UPDATE 4-US natural gas drops nearly 6 pct, recoils from $3
* Gas finds resistance at $3, retreats
* Gas starting to lose price appeal over coal
* Cooler weather adds pressure to prices (Adds settlement price, analyst quote)
NEW YORK, July 6 (Reuters) - U.S. natural gas futures fell nearly 6 percent on Friday after briefly hitting $3 for the first time since January as pressure from a forecast for cooler weather and reduced power demand outweighed a bullish government storage report.
The pull-back threatens to cap a nearly four-week rally that pushed prices up by more than a third, reaching a point at which analysts say gas is losing its price appeal over coal as a power-generation fuel.
New weather reports suggested that higher-than-normal temperatures, which have increased power and gas demand, may moderate over the next week.
"After an initial spike in prices, the prompt contract appeared to have hit very strong resistance at $3 (per million British thermal units) and the August contract in turn fell by 10 cents an hour after the (storage) data release," Citi analysts said in a note.
After topping $3 in overnight trade, prices briefly pierced the psychological resistance point again in the wake of data showing that domestic gas inventories rose last week by 39 billion cubic feet, less than the 44 bcf forecast by analysts.
Private weather forecaster EarthSat forecast above-normal temperatures for the next five days in the east and mid-west and much of the west coast, with moderating temperatures expected across the country for the 6- to 10-day outlook.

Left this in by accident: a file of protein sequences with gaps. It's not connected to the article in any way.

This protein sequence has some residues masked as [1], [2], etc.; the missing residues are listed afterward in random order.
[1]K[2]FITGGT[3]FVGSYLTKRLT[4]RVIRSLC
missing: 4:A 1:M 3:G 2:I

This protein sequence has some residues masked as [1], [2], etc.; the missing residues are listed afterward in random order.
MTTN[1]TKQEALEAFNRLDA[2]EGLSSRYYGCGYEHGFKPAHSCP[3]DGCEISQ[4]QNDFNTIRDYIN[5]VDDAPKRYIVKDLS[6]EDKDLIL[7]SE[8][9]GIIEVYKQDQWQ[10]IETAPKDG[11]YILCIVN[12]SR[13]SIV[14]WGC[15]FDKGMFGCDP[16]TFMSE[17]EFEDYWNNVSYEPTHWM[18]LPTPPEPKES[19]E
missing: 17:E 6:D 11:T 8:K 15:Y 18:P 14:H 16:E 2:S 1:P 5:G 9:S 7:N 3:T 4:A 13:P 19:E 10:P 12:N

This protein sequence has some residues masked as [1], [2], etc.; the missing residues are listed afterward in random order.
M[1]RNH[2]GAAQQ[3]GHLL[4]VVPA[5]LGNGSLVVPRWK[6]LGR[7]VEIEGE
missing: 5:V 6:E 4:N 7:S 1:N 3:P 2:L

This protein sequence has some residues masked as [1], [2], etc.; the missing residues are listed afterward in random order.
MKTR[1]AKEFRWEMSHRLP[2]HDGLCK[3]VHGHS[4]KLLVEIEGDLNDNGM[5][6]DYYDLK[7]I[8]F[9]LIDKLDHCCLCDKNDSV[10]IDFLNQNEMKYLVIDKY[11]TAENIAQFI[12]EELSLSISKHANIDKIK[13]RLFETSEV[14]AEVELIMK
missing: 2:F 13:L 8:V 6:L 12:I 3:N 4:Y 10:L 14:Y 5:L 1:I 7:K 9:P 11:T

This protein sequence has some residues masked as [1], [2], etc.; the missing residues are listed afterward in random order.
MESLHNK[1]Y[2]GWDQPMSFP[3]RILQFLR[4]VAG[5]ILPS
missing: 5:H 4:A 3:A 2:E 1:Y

August futures on the New York Mercantile Exchange settled down nearly 17 cents, or 5.7 percent, at $2.776 after earlier hitting $3.060, the highest level since early January. Gas for September to November showed similar declines.
Since posting a 10-year low of $1.902 twice in late April, nearby futures are up about 55 percent on signs that record production was finally slowing and demand picking up as more electric utilities switched from coal to gas.
Data from Baker Hughes on Friday showed the gas-directed rig count rose 8 to 542, its first rise in 7 weeks.
(Rig graphic: r.reuters.com/dyb62s)
In the cash market, gas bound for the NYMEX delivery point Henry Hub NG-W-HH in Louisiana was heard early at $2.95, up 5 cents from Thursday's average of $2.90.
Early Hub cash deals were done at a 2-cent premium to the front month contract, easing slightly from deals done late Thursday about 5 cents above the front month. Gas on the Transco pipeline at the New York citygate NG-NYCZ6 was heard early near $3.17, down 6 cents from Thursday's average of $3.23.
ANOTHER BELOW-AVERAGE BUILD
The U.S. natural gas inventory build of 39 bcf was much lower than the 90 bcf build over the same period last year and the five-year average of 79 bcf, the U.S. Energy Information Administration reported.
Traders noted this week's build was likely reduced not only by widespread heat, but by some offshore gas production shut ins in the Gulf of Mexico due to Tropical Storm Debby.
The storm knocked out less than 5 bcf of output in total over several days due to evacuations, but there were no reports of damage to offshore facilities. Output was near fully restored by late last week.
Lagging storage builds this season have raised expectations that record-high inventories can be trimmed to more manageable levels in the 20 weeks left before winter withdrawals begin.
The injection number trimmed the surplus to last year to 620 bcf, or 25 percent, and sliced the excess versus the five-year average to 573 bcf, or 22 percent.
(Storage graphic: link.reuters.com/mup44s)
Total storage is already 75 percent full and hovering at a level not normally reached until late August. Producing-region stocks are at 84 percent of estimated capacity. (Reporting by Edward McAllister; editing by M.D. Golan, David Gregorio, Andrew Hay and Bob Burgdorfer)
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